Cell membrane proteins imaged in 3-D

Scientists used lanthanide-binding tags to image proteins at the level of a cell membrane, opening new doors for studies on health and medicine.

A team of scientists including researchers at the National Synchrotron Light Source II (NSLS-II)—a U.S. Department of Energy (DOE) Office of Science User Facility at DOE’s Brookhaven National Laboratory—have demonstrated a new technique for imaging proteins in 3-D with nanoscale resolution. Their work, published in the Journal of the American Chemical Society, enables researchers to identify the precise location of proteins within individual cells, reaching the resolution of the cell membrane and the smallest subcellular organelles.
“In the structural biology world, scientists use techniques like x-ray crystallography and cryo-electron microscopy to learn about the precise structure of proteins and infer their functions, but we don’t learn where they function in a cell,” said corresponding author and NSLS-II scientist Lisa Miller. “If you’re studying a particular disease, you need to know if a protein is functioning in the wrong place or not at all.”
The new technique developed by Miller and her colleagues is similar in style to traditional methods of fluorescence microscopy in biology, in which a molecule called green fluorescent protein (GFP) can be attached to other proteins to reveal their location. When GFP is exposed to UV or visible light, it fluoresces a bright green color, illuminating an otherwise “invisible” protein in the cell.

>Read more on the National Synchrotron Light Source II (NSLS-II) website

Image: Ultrabright x-rays revealed the concentration of erbium (yellow) and zinc (red) in a single E.coli cell expressing a lanthanide-binding tag and incubated with erbium.

Funding research crucial to Africa: Energy and healthcare

The 27th March 2019 saw the official launch of START (Synchrotron Techniques for African Research and Technology), a £3.7M grant awarded to a consortium of researchers led by Diamond Light Source by the Science and Technology Facilities Council (STFC) to work with African scientists on START.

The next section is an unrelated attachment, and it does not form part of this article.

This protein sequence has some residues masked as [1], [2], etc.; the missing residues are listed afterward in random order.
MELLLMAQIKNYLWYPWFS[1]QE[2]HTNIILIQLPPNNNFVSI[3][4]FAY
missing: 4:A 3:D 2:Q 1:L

Africa does not yet have a synchrotron light source, but African researchers are keen to apply synchrotron techniques to their research problems. The START project will fund research posts in Africa and the UK with a focus on two key areas crucial to development in Africa – energy and healthcare . The scientific results that come out of the project will be valuable in themselves, and may also lead to commercial applications, but START will also promote the development of research capabilities within Africa, and international research collaborations.

For Diamond Principal Investigator, Prof. Chris Nicklin, this will be the most important result: It is an exciting prospect to work together on these challenging problems and this funding will enable us to form very strong links at all levels, in particular helping to train the next generation of researchers in nations that have not had the chance to access and exploit synchrotron based techniques in their research. The work will focus around the development needs of African countries, driven by the Africa-based investigators and the non-government organisations (NGOs) that we have on board.

>Read more on the Diamond Light Source website

Biofortification of field-grown cassava

Micronutrient deficiency, sometimes called the “hidden hunger,” causes severe health problems in hundreds of millions of people worldwide, and is particularly damaging to children, in whom it can impair both physical and cognitive development.

Biofortification is one of the most promising tools available for alleviating this problem, but is a multifaceted challenge involving not only creating nutrient-rich crop varieties, but also ensuring bioavailability of these nutrients, protecting against increased uptake of toxins such as cadmium, and adoption by affected populations.

Image: X-ray Fluorescence images, obtained at CHESS, comparing localization of Fe, Zn, and Ca in the stems and storage roots of several genetically distinct varieties of Cassava; (from Narayanan et al, doi: 10.1038/s41587-018-0002-1). Scale bars: 1 mm.

Tungsten accumulation in bone raises health concerns